For example, an investor looking to invest in a company must evaluate its past and present performances.

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On top of that, investors should also look into any external factors that may affect the value of the company’s stock. Only after understanding these factors should an investor move to the next step.

2) Make forecasts about the company’s performance

Once investors have determined the nature of a company’s business and its industry, they should make reasonable forecasts about the company’s future performance. Investors should base these forecasts on their findings in the first step.

For example, once an investor is done with the 1st step in the process, investors should make forecasts about future revenues, costs, profits, etc. This will show the investors a general picture of how the company will perform in the future.

3) Select an appropriate valuation model

The choice of which valuation model to use will depend on the findings made in 2nd step of the process.

Investors must choose the equity valuation model to use based on the information that is available or has been obtained from the 2nd process. If the information is available, investors can also choose more than one models to use.

For example, if the information from the 2nd step allows for it, investors can choose the absolute valuation method to determine the fair value of a stock.

If the investor has also obtained information about the industry and peer groups, investors can use tools such as the comparables method to find the relative value of a stock.

4) Get an estimated valuation using the selected model

Once an appropriate valuation model has been selected, investors should calculate the value of the stock using the model. The result will give the investors an estimate of how much the stock is worth.

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Investors can also use results from different models to obtain more data about the value of the stock but every model will give a different type of result.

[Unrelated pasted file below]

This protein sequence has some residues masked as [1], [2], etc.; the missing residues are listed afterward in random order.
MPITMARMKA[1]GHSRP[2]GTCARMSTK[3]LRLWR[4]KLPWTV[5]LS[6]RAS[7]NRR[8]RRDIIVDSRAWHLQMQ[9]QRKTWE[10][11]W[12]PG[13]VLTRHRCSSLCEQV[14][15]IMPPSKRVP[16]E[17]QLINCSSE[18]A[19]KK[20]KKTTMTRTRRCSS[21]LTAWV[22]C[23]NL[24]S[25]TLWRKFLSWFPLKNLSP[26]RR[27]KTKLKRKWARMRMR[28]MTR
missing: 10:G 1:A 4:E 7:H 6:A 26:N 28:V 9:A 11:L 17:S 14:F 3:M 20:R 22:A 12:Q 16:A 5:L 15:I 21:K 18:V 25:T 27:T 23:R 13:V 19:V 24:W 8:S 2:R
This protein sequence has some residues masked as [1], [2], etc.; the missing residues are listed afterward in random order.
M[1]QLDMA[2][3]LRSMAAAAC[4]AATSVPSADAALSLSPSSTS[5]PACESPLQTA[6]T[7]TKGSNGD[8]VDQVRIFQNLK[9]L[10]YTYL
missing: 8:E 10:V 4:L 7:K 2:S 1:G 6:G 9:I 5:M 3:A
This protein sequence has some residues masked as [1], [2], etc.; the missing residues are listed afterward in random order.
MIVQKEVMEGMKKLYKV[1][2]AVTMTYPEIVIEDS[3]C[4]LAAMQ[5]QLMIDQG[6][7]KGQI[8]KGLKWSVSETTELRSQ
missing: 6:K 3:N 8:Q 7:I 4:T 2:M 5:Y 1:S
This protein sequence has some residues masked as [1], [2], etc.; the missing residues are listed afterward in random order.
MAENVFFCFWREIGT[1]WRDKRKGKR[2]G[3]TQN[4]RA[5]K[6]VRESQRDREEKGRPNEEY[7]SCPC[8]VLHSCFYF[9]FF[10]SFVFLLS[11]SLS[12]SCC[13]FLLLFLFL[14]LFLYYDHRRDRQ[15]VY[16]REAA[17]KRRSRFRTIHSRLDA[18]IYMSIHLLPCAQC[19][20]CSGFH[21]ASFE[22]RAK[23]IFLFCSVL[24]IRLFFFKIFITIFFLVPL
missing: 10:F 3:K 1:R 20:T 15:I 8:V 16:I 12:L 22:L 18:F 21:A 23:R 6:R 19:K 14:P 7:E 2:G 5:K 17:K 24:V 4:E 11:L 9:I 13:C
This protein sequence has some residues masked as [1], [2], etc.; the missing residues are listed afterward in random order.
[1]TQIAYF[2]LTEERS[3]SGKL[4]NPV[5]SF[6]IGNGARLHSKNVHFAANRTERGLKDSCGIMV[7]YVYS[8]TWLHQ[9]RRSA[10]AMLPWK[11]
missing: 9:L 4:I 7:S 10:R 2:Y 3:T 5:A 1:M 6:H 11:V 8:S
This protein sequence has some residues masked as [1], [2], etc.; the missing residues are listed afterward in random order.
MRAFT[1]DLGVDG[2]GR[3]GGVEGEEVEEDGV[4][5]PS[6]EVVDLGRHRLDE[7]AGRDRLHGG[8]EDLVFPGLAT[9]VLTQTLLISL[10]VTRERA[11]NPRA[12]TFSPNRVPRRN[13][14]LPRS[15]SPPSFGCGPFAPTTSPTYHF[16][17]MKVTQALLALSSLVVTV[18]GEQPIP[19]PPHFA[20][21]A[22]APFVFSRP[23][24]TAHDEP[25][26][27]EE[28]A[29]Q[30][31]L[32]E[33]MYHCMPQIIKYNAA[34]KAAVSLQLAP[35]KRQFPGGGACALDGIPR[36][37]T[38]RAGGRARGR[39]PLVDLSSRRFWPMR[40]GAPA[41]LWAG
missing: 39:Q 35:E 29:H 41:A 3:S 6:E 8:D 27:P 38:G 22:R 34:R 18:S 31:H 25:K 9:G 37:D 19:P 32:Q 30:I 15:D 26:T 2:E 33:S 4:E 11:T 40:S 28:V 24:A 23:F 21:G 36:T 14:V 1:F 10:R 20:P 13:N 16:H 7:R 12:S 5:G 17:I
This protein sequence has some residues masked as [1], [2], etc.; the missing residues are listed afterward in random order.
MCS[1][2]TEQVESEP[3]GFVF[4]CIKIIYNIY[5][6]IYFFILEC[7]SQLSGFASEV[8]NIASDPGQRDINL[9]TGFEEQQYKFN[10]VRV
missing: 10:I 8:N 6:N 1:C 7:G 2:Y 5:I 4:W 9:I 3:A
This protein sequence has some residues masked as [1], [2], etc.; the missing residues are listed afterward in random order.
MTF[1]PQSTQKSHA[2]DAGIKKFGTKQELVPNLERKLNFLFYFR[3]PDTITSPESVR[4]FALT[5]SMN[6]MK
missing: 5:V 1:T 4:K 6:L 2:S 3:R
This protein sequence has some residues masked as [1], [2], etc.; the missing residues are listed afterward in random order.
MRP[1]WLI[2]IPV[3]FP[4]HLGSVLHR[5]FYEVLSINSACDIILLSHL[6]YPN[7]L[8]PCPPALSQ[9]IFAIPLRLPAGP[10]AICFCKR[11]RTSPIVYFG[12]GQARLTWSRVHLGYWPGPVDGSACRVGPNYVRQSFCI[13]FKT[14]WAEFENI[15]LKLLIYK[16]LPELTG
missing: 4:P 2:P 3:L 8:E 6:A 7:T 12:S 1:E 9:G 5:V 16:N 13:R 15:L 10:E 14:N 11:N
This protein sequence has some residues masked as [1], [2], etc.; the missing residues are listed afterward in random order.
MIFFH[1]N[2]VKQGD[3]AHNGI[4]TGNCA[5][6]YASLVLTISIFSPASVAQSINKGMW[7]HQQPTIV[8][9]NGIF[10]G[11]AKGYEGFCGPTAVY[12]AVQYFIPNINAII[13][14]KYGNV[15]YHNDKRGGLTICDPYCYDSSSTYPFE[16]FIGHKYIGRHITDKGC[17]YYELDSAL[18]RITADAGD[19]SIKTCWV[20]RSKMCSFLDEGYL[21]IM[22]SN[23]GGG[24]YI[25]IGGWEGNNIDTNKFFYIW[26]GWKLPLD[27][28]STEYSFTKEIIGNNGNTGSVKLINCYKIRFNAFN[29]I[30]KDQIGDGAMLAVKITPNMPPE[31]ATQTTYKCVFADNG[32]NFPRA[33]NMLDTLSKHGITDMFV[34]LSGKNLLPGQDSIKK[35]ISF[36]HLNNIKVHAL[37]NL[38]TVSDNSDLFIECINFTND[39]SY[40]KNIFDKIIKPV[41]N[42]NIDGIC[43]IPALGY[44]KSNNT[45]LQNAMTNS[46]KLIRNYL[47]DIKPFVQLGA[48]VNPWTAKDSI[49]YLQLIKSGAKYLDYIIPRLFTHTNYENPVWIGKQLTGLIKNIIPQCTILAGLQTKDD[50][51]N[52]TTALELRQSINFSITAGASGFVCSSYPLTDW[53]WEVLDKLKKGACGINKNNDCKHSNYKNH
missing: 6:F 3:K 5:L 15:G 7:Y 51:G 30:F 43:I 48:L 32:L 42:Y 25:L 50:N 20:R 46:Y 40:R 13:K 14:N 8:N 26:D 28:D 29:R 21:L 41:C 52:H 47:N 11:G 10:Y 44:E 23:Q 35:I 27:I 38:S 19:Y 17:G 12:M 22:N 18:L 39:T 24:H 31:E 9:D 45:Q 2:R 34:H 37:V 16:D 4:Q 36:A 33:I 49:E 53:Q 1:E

For example, once the investor chooses to calculate the absolute value of a stock, the investor can calculate the fair value of the stock using the Dividend Discount Model (DDM) or Discounted Cash Flow Model (DCF).

If the investors opt for relative valuation, they can use the comparables method to compare the value of a stock of a company with its peer group or industry as a whole.

5) Make a decision based on the estimated value

Once an investor evaluates the results from different models, the investor can reach a decision on whether to invest in the stock or not.

This is when investors will look to sell their overvalued shares in the market and try to acquire undervalued shares.

For example, if the fair value of the stock using the Dividend Discount Model is higher than the share price of the stock, it is deemed to be undervalued. This stock will be attractive for potential investors looking to invest in it.


Calculating the value of a stock is very important for investors to determine whether to invest in a stock or not. This is because the value of a stock is also affected by external factors that are not in the company’s control.

Investors must, however, follow a 5 step process to conclude the investment.